Jerusha: My degree is in voice, but I wasn’t very into opera. I loved early 20th-century art songs. I also prefer chamber music to large symphonies, and that really had an impact on the simplicity of my songwriting. I’m very attracted to particularly unusual harmonies. 

What’s the most fun you’ve ever had on a Maine stage?

Jerusha: I love playing at the Apodahion. At our CD release party, we had almost everybody on the record on stage with us. Wonderful musicians, great friends, hearing everything come to life was really special for me.

Jeremy: I have a love/hate relationship with playing in public. I like to play live, but it’s more challenging for me. I guess any time we can play with our friends, all these bands we respect and love, that makes for a great experience. I’d have to agree that our CD-release party was a great time. 

You just finished touring in support of the record, including giving up your apartment in Biddeford. What did the road teach you?

Jeremy: The road taught us how to be ourselves on stage, as opposed to these personalities that get the audience’s attention. We’re pretty shy people. Once we focused on playing our songs the best we could instead of talking, we had much more success.

Jerusha: I agree with Jeremy, the best way to connect with people is by relaxing and paying attention to the music. So many people we’ve performed with are great storytellers, and we felt compelled to keep up. For us, we found it works better when we pay a lot more attention to our songs, and meet everyone afterward. We also learned that even perfect strangers can be generous and welcoming.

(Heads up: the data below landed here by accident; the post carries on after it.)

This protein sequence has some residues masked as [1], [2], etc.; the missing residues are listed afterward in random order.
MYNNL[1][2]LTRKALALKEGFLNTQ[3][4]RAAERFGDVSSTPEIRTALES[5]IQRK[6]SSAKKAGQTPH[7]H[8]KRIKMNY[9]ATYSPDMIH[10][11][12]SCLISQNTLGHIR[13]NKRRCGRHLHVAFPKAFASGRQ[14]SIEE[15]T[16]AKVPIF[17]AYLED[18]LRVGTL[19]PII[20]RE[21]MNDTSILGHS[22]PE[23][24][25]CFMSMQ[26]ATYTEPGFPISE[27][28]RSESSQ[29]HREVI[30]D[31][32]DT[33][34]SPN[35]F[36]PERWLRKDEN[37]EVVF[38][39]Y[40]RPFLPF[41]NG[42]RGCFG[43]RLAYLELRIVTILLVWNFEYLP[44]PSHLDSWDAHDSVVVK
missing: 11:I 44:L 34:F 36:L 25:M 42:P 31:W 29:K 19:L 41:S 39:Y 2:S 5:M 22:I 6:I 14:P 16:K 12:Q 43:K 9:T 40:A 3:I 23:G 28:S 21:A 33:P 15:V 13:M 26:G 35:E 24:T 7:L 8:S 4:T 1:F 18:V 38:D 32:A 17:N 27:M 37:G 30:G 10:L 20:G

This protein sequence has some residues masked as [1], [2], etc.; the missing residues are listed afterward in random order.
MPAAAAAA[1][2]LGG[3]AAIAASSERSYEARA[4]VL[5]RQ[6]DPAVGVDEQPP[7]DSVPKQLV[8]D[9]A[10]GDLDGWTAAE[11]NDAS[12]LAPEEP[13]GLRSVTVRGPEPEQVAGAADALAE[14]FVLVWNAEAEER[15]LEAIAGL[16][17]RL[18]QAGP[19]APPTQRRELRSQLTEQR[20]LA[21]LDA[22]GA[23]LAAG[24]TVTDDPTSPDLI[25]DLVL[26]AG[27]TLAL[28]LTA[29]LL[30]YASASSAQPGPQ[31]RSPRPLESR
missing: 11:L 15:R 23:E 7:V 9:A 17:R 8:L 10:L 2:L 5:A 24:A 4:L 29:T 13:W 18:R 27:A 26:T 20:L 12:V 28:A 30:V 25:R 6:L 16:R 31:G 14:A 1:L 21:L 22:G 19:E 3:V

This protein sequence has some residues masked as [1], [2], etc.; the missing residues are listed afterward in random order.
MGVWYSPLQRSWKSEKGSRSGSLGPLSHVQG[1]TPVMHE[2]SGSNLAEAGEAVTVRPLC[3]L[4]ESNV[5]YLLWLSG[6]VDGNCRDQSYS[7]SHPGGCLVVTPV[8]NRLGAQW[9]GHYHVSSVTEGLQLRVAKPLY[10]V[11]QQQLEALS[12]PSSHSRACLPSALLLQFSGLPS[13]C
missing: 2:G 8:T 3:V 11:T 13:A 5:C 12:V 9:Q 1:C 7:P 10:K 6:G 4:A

Do you have new songs? What can we expect from the follow-up to “Washingtons?”

Jerusha: We do have some new songs. We participated in the RPM challenge out of Portsmouth; we recorded 36 minutes of new original music in February. The recordings are rough and raw, but we love the way they came out, and they work well live. The melodies are slower, and the music is more experimental-sounding.

Jeremy: We don’t really know which direction we want to go. More instrumental? More singer/songwriter? We’re going to try and see where the music leads us. Hopefully, this approach will help us release whatever’s ready to come out. 

Any advice for those in love and performing on the same stage?

Jeremy: It’s hard. Jerusha and I were very lucky in that when we met, we had both been in several bands, and then I started writing and she helped me. So we started this at the same time. I know a lot of people who are in love and couldn’t possibly play together. We worked out because we grew up together musically.

Jerusha: When either person has an idea, be sure to try it. You might think it’s not going to work, but be sure to give it a shot. Leave any stubbornness or egos at the door. I used to imagine some of Jeremy’s ideas in my head and tell him they didn’t work before hearing them. That was not a good approach. 

Mike Olcott is a freelance writer who lives in Portland.